A development in Congress last week seemed peculiar even by the standards of that troubled institution. For years, Republicans have been complaining – quite reasonably – about the failure of the Senate to pass a budget. Pass a budget, they said, and proceed with the process of negotiating a reconciliation of the budget passed by the House in the ordinary way. Now that the Senate has, after four years, finally passed a budget, three Republicans in the Senate, self-styled “tea-party conservatives,” have blocked the appointment of a Conference Committee to do exactly what the Republicans had been demanding. Senator John McCain’s description of that tactic as “bizarre” seems altogether fitting.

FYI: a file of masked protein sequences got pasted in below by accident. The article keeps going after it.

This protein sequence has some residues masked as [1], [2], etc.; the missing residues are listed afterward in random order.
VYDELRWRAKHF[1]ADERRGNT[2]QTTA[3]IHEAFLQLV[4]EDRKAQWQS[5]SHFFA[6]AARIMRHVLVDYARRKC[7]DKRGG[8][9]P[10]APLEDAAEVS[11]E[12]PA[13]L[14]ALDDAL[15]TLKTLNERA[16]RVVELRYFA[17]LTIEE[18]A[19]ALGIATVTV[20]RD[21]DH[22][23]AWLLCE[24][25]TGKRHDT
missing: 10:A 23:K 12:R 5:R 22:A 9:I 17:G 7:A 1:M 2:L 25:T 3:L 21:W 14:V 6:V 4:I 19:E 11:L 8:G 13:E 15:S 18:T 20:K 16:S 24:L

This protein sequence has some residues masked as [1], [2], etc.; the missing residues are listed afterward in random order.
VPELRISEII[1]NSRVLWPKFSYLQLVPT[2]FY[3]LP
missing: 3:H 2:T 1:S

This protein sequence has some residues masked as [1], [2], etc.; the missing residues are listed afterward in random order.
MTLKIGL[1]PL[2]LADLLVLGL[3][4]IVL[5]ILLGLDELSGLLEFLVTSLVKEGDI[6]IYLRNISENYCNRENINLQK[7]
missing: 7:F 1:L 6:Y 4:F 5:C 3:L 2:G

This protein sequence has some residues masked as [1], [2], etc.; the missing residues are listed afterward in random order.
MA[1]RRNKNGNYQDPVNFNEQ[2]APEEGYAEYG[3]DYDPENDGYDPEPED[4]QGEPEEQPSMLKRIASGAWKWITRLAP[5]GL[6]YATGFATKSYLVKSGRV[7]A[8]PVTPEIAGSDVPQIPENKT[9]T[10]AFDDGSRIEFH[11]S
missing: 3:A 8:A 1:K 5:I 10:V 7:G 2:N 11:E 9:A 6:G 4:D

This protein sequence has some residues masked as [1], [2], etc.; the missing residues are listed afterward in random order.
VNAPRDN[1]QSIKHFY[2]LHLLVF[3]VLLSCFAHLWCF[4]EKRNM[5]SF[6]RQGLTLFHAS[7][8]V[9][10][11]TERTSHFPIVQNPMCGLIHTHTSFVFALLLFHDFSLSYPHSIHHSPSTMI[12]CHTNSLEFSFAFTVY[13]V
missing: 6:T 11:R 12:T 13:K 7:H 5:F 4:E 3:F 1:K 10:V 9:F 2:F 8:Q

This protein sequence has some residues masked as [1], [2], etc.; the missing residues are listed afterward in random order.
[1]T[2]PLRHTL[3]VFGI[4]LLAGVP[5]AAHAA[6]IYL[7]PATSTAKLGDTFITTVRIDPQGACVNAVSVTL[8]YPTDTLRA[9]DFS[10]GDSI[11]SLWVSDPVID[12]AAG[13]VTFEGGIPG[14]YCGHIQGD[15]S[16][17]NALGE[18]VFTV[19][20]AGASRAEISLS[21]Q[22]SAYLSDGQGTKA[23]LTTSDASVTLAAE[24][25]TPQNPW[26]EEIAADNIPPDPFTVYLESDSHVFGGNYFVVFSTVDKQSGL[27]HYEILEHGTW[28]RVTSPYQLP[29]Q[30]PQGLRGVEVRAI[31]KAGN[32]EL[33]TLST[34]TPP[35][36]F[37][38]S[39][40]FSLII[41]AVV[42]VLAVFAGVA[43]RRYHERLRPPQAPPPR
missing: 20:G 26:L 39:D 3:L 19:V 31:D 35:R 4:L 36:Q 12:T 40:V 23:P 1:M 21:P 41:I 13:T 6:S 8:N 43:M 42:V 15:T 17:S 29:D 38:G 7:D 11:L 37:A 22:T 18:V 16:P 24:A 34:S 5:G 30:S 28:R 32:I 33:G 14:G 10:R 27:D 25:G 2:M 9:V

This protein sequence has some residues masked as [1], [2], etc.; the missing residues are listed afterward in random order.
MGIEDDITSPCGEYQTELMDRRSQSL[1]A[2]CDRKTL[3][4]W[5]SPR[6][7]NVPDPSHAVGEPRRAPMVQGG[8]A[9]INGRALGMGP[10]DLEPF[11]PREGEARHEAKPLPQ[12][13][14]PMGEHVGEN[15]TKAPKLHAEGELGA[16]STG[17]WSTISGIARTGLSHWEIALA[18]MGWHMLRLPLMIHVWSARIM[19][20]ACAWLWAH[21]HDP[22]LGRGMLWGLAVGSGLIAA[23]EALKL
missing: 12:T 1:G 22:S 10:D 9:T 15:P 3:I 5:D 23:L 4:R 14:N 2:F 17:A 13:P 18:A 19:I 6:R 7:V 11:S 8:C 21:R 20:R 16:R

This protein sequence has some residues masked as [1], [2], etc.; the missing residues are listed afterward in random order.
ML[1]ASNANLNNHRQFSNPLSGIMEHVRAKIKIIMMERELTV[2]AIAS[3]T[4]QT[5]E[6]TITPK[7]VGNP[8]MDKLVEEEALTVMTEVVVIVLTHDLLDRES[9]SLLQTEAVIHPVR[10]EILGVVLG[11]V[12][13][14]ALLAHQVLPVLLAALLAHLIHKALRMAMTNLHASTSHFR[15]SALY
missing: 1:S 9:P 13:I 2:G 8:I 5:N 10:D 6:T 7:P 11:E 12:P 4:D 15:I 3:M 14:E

The leader of the obstructionist Republicans is Senator Ted Cruz of Texas, a young man who has garnered more attention than any freshman Senator in memory (including one-time Senator Obama). Cruz is supported in this instance by Senators Rand Paul of Kentucky and Mike Lee of Utah. The explanation for their position is an expressed fear that a Conference Committee might agree on a budget that raised the debt ceiling. What makes the position so remarkable is that, as Senator McCain pointed out, a House Conference Committee would be controlled by Republicans – who share Cruz’s distaste for increasing the debt ceiling. Cruz’s response was the remarkable comment that he doesn’t trust either Democrats or Republicans. In the end, of course, it is virtually certain that the debt ceiling will again be increased. The only question is how painful a psychodrama the country will be subjected to, and at what cost to the stock market, IRAs – and the reputation of the Republican Party.